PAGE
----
We Can’t Dance - The final word from the readers of TWR. A selection of your letters, compiled by Peter Morton.
The differing opinions on the new Genesis album, We Can’t dance, as reviewed in our last issue, clearly seem to have created a talking point among our readers, just judging by the number of letters I have recently received on the subject. However, of all the letters so far, most people seem to talk favourably of the album.
Ian Oxley of Peterborough says of We can’t Dance… “It is the best thing the band have written since Duke”.
Scott Lester of London admits that … “Although it is not their best album, it is definitely superior to Invisible Touch, in that the sound on this new album is much fresher and less electronic and studio-like than before, and although there are a few duff tracks, these are easily compensated for by the brilliant Fading Lights, No Son Of Mine and Dreaming While You Sleep…”
Certainly reader Marcus Doller from Surrey found the album… “A surprising return to form” he goes on to say that… “prior to hearing No Son Of Mine I had resigned myself to nit buying the album, as I thought that most of the band’s material in recent years had gradually moved towards the more slick, short, poppy songs on the boys’ solo projects…” he adds that… “with this album the songs have much more substance and instrumentation, and if I wanted to hear Phil Collins singing all the time, I ‘d listen to his solo albums. It’s about time that they showed off their playing ability again…”
Marcus finishes his letter like so many others I receive with the following question - when is there going to be a Genesis retrospective boxed set a-la Jethro Tull/Yes/Led Zeppelin? Ito would tie in nicely with the world tour.
However, not all of the letter agree entirely with my review. Tom Dunn from Wigan sides with Mark Horner’s review of the album. Although he finds We Can’t Dance a well produced and enjoyable album he feels that… “On the whole it is a poor effort from a band of Genesis’ history and calibre, it is bland and lacks any substance unlike previous albums such as Foxtrot or A Trick Of The Tail…. “ He finishes his letter by asking the question: “If Genesis is just another project to fit in the members’ filofaxes, how can they produce quality material? They are all talented people, but they seem to be spreading themselves too thinly over a number of projects. It is time for a change which is unlikely in the personnel department , so how about inviting outside writers in…?”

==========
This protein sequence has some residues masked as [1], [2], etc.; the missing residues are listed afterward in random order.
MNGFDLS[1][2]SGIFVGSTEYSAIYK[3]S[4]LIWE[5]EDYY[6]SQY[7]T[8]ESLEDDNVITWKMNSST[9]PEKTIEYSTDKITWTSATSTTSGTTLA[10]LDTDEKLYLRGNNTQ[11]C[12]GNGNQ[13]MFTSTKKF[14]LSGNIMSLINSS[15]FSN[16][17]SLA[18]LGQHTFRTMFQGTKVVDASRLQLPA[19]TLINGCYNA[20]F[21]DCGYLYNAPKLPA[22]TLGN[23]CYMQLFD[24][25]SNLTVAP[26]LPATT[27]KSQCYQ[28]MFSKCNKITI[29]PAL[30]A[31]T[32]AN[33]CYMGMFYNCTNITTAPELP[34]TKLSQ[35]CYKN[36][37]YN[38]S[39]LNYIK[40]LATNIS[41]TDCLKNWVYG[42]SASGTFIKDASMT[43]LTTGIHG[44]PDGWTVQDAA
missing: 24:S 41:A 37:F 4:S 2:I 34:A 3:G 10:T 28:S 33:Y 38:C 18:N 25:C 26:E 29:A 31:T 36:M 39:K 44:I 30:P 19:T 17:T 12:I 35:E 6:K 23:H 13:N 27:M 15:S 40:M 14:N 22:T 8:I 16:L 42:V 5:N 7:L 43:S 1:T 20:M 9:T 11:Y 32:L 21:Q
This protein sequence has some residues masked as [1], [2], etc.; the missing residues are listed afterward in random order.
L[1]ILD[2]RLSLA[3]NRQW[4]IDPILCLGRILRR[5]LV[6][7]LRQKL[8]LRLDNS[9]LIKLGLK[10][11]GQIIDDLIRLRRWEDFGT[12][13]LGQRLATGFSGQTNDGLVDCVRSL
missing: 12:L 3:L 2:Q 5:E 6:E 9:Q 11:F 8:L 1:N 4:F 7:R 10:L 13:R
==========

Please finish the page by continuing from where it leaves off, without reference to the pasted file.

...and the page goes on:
These extracts are from the large selection of letters recently received. Many
thanks to all of you who put pen to paper on the subject. We have decided to
print one more review of the album selected from the many that we have received.
So now it is over to Kevin Powell for his views…
As a longstanding fan of the band (since 1974 to be exact) I felt I must say a few words on my reaction to We Can’t Dance. It seems everyone wants to have a go at Genesis these days and although I don’t think this is their best album by a long way, I feel some comments flying around are unjustified. Here are my song-by-song thoughts in brief…
No Son Of Mine - A rather surprising choice as first single. Not instantly accessible as say Invisible Touch but a much more hard hitting, building to a powerful ending. Although I think the band should have avoided much used “Prophet” In The Air Tonight sound at the start of the track.
Jesus He Knows Me - A much covered subject but the song is a strong follow up track to the album opener, I like the reggae type break in the middle. The song has had quite a lot of airplay since the album was released, but I don’t think it would work as a single.